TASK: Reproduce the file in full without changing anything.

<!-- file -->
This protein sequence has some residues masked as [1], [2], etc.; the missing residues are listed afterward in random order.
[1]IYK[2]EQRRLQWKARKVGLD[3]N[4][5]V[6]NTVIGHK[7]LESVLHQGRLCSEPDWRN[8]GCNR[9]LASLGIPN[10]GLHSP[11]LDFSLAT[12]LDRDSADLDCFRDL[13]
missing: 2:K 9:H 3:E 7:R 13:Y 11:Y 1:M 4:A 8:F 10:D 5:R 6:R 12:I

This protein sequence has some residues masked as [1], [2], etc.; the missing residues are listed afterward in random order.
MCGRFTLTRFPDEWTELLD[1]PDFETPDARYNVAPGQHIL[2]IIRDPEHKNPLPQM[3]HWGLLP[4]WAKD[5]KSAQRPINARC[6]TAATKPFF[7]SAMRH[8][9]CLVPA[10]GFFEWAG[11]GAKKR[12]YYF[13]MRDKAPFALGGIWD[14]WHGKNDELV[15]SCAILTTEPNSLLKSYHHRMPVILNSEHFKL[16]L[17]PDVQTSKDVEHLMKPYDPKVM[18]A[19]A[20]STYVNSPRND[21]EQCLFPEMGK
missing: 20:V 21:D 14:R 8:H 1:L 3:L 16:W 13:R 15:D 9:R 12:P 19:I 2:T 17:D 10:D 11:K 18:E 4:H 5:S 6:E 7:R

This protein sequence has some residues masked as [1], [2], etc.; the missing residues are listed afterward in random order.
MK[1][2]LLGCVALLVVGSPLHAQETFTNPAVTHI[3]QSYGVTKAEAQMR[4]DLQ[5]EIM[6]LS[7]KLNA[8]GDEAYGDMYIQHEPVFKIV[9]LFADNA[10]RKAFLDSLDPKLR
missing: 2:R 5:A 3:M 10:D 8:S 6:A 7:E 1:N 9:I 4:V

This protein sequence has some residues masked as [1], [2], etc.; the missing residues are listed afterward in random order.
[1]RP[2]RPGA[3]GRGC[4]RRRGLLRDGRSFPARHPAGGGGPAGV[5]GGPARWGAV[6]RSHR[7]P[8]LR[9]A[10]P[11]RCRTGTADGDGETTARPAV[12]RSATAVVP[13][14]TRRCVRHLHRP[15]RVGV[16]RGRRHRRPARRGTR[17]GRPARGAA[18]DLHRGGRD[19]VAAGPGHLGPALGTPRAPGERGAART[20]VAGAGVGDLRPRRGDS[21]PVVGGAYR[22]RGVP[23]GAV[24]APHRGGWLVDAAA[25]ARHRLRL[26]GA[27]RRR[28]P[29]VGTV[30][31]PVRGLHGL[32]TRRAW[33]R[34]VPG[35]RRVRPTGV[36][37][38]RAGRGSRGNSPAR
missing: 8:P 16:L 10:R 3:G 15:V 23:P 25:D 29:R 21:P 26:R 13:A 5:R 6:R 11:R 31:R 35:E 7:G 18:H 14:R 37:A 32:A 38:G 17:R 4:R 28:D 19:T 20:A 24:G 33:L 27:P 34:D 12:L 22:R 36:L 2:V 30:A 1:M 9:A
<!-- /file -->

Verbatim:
This protein sequence has some residues masked as [1], [2], etc.; the missing residues are listed afterward in random order.
[1]IYK[2]EQRRLQWKARKVGLD[3]N[4][5]V[6]NTVIGHK[7]LESVLHQGRLCSEPDWRN[8]GCNR[9]LASLGIPN[10]GLHSP[11]LDFSLAT[12]LDRDSADLDCFRDL[13]
missing: 2:K 9:H 3:E 7:R 13:Y 11:Y 1:M 4:A 8:F 10:D 5:R 6:R 12:I

This protein sequence has some residues masked as [1], [2], etc.; the missing residues are listed afterward in random order.
MCGRFTLTRFPDEWTELLD[1]PDFETPDARYNVAPGQHIL[2]IIRDPEHKNPLPQM[3]HWGLLP[4]WAKD[5]KSAQRPINARC[6]TAATKPFF[7]SAMRH[8][9]CLVPA[10]GFFEWAG[11]GAKKR[12]YYF[13]MRDKAPFALGGIWD[14]WHGKNDELV[15]SCAILTTEPNSLLKSYHHRMPVILNSEHFKL[16]L[17]PDVQTSKDVEHLMKPYDPKVM[18]A[19]A[20]STYVNSPRND[21]EQCLFPEMGK
missing: 20:V 21:D 14:R 8:H 1:L 3:L 16:W 13:R 15:D 9:R 12:P 19:I 2:T 17:D 10:D 11:K 18:E 4:H 5:S 6:E 7:R

This protein sequence has some residues masked as [1], [2], etc.; the missing residues are listed afterward in random order.
MK[1][2]LLGCVALLVVGSPLHAQETFTNPAVTHI[3]QSYGVTKAEAQMR[4]DLQ[5]EIM[6]LS[7]KLNA[8]GDEAYGDMYIQHEPVFKIV[9]LFADNA[10]RKAFLDSLDPKLR
missing: 2:R 5:A 3:M 10:D 8:S 6:A 7:E 1:N 9:I 4:V

This protein sequence has some residues masked as [1], [2], etc.; the missing residues are listed afterward in random order.
[1]RP[2]RPGA[3]GRGC[4]RRRGLLRDGRSFPARHPAGGGGPAGV[5]GGPARWGAV[6]RSHR[7]P[8]LR[9]A[10]P[11]RCRTGTADGDGETTARPAV[12]RSATAVVP[13][14]TRRCVRHLHRP[15]RVGV[16]RGRRHRRPARRGTR[17]GRPARGAA[18]DLHRGGRD[19]VAAGPGHLGPALGTPRAPGERGAART[20]VAGAGVGDLRPRRGDS[21]PVVGGAYR[22]RGVP[23]GAV[24]APHRGGWLVDAAA[25]ARHRLRL[26]GA[27]RRR[28]P[29]VGTV[30][31]PVRGLHGL[32]TRRAW[33]R[34]VPG[35]RRVRPTGV[36][37][38]RAGRGSRGNSPAR
missing: 8:P 16:L 10:R 3:G 15:V 23:P 25:D 29:R 21:P 26:R 13:A 5:R 6:R 11:R 31:R 35:E 7:G 18:H 14:R 37:A 32:A 38:G 17:R 4:R 28:D 19:T 20:A 24:G 33:L 27:P 34:D 12:L 22:R 36:L 2:V 30:A 1:M 9:A